The .284 Winchester, created in 1963, was intended to be a
combination of the .270 Winchester and .280 Remington, with regards to
performance, for the Winchester model 100 autoloader and model 88 Lever Action.
It is a perfect example of a commercially unsuccessful cartridge that has made
a big comeback due to, in part, the interest of long range competitive
The idea behind the .284 Winchester was to stuff a much
powder as possible in a short case. That’s why it’s designers gave it a fat
body, 35-degree shoulder, and a rebated rim capable of fitting a .30-06 bolt
face. The failure of the .284 Win wasn’t so much in the round itself but in the
failure of the guns it was intended to be used in. However, the bullet was
seated deeply, taking up much of the powder space.
Another down fall was the use of low-quality brass due to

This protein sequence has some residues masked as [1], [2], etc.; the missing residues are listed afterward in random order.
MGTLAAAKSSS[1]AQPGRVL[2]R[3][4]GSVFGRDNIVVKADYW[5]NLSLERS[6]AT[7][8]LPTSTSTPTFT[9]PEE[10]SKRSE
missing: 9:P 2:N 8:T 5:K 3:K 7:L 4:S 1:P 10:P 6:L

low demand. However, the round has seen a resurgence in recent years. Its
resurgence came with the development of the 6.5x284, which is popular among
long-range target shooters. Now, Hornady and Norma load this cartridge. Even
better is that they have been using superb brass to do so. It will be
interesting to see just how popular this round becomes or if it becomes
overshadowed by a better performing, lower cost round.
Each box contains 25 once fired brass shell casings. Headstamps are mixed. This is unprocessed brass sourced from commercial shooting ranges. The casings have been washed and polished, but not resized and may still contain the spent primer.
It is recommended that all brass be inspected prior to being reloaded and fired.